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Biophys J. May 2005; 88(5): 3252–3261.
Published online Feb 24, 2005. doi:  10.1529/biophysj.104.047993
PMCID: PMC1305474

Water Molecules and Hydrogen-Bonded Networks in Bacteriorhodopsin—Molecular Dynamics Simulations of the Ground State and the M-Intermediate

Abstract

Protein crystallography provides the structure of a protein, averaged over all elementary cells during data collection time. Thus, it has only a limited access to diffusive processes. This article demonstrates how molecular dynamics simulations can elucidate structure-function relationships in bacteriorhodopsin (bR) involving water molecules. The spatial distribution of water molecules and their corresponding hydrogen-bonded networks inside bR in its ground state (G) and late M intermediate conformations were investigated by molecular dynamics simulations. The simulations reveal a much higher average number of internal water molecules per monomer (28 in the G and 36 in the M) than observed in crystal structures (18 and 22, respectively). We found nine water molecules trapped and 19 diffusive inside the G-monomer, and 13 trapped and 23 diffusive inside the M-monomer. The exchange of a set of diffusive internal water molecules follows an exponential decay with a 1/e time in the order of 340 ps for the G state and 460 ps for the M state. The average residence time of a diffusive water molecule inside the protein is ~95 ps for the G state and 110 ps for the M state. We have used the Grotthuss model to describe the possible proton transport through the hydrogen-bonded networks inside the protein, which is built up in the picosecond-to-nanosecond time domains. Comparing the water distribution and hydrogen-bonded networks of the two different states, we suggest possible pathways for proton hopping and water movement inside bR.

INTRODUCTION

The protein bacteriorhodopsin (bR) resides in the membrane of the archaebacterium Halobacterium salinarum and uses photonic energy for the transmembrane proton pumping. The protein incorporates a retinal chromophore bound to a lysine residue via a protonated Schiff base linkage and absorbs light at ~568 nm. Photoexcitation triggers an isomerization of retinylidene. The photoreaction induces a vectorial transfer of a proton across the membrane, leading to the release of a proton at the extracellular side and an uptake from the cytoplasmic side. Our current knowledge of the structure and the photocycle of bR has been reviewed in detail by several authors (Haupts et al., 1999; Heberle, 2000; Lanyi, 2001, 2004). Although current opinion assumes an outward proton pumping mechanism, there has always been a discussion that bR might be not an H+ pump but an OH. This possibility seems never to have been pursued very seriously (Stoeckenius, 1999) before the first structural evidence appeared (Luecke, 2000). Luecke (2000) proposed an inward-driven hydroxide pump model based on crystallographic evidence for rearrangement of water molecules during the photocycle. Such a model is consistent with the scenario, proposed by analogy with halide transport in halorhodopsin (Betancourt and Glaeser, 2000). Recently one more scenario has been proposed by Kouyama et al. (2004), based on the structure of the L intermediate. According to this model, the function of bacteriorhodopsin is the outward pumping of a proton and the inward pumping of a water molecule.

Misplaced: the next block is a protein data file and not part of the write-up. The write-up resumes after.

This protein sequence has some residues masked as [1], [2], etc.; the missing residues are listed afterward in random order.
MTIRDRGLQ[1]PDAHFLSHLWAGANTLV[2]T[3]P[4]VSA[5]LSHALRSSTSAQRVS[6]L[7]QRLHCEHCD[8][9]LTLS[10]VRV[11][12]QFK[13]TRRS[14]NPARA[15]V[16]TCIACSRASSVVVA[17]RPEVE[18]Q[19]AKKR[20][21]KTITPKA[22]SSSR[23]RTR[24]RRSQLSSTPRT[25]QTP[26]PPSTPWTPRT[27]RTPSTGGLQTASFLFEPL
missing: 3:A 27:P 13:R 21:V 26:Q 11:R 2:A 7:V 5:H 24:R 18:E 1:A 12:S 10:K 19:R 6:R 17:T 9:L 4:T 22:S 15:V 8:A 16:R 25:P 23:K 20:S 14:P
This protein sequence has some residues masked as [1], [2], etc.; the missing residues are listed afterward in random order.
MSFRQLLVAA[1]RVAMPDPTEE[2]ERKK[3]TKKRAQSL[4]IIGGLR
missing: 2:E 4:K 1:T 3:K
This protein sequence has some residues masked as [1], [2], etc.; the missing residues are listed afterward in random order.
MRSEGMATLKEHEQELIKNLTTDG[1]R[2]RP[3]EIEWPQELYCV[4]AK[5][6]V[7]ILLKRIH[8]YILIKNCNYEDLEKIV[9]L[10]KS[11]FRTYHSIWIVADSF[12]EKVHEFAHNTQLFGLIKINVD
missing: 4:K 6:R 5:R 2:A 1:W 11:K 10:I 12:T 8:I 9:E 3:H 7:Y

Since certain dynamical features of bR, important for the understanding of the proton pump, cannot be captured by crystallographic techniques, molecular dynamics simulations have been used to elucidate, among others, conformational fluctuations (Edholm et al., 1995; Xu et al., 1995; Logunov et al., 1995) and bR-water mobility (Roux et al., 1996; Baudry et al., 2001; Hayashi et al., 2002; Kandt et al., 2004). Electrostatic calculations were performed to calculate the protonational states of bR (Bashford and Gerwert, 1992; Onufriev et al., 2003; Song et al., 2003).

Although the molecular structure of bR in its ground state is now well determined, the extent of conformational changes in the late M intermediate is still controversial (Luecke et al., 1999; Sass et al., 2000; Subramaniam and Henderson, 2000). In addition, the number of buried (i.e., internal) water molecules in bR (Papadopoulos et al., 1990; Weik et al., 1998; Dencher et al., 2000; Kandori, 2000; Luecke, 2000; Zaccai, 2000; Gottschalk et al., 2001; Kandt et al., 2004), which are assumed to play a critical role in providing proton pathways and to be involved in the molecular mechanism leading to proton translocation, is still unclear.

The mean residence times of water molecules on the surface and in the interior of biomolecules and biomolecular complexes (such as ribonuclease A, lysozyme, myoglobin, trypsin, serum albumin) have been measured by oxygen-17 spin relaxation dispersion (Denisov and Halle, 1995a, b, 1996; Denisov et al., 1999). The timescale at which water penetrates or exchanges with other bulk solvent molecules (at T = 300 K, P = 1 atm) has been observed to be in the range of 10–50 ps for water residing in surface cavities (Levitt and Park, 1993), 0.1–1 ns for strongly bound water (Otting and Liepinsh, 1995; Otting et al., 1991), and nanoseconds to milliseconds for interior water (e.g., structural water molecules in proteins; see Denisov and Halle, 1995a, b).

Using NMR, Ernst et al. (1995) found that hydrophobic cavities in human interleukin-1β contain 2–4 water molecules that reside within the protein for times longer than 1 ns. These water molecules were not observed in high resolution crystal structures, since water molecules with mean-square displacement fluctuations >1 Å make negligible contributions to high resolution x-ray diffraction spectra (Yu et al., 1999). However, careful analysis of the low resolution diffraction data by Yu et al. (1999) shows that disordered water molecules observed by Ernst et al. (1995) are indeed present and it has been suggested that hydrophobic cavities commonly observed in protein structures may be filled in most cases with disordered water.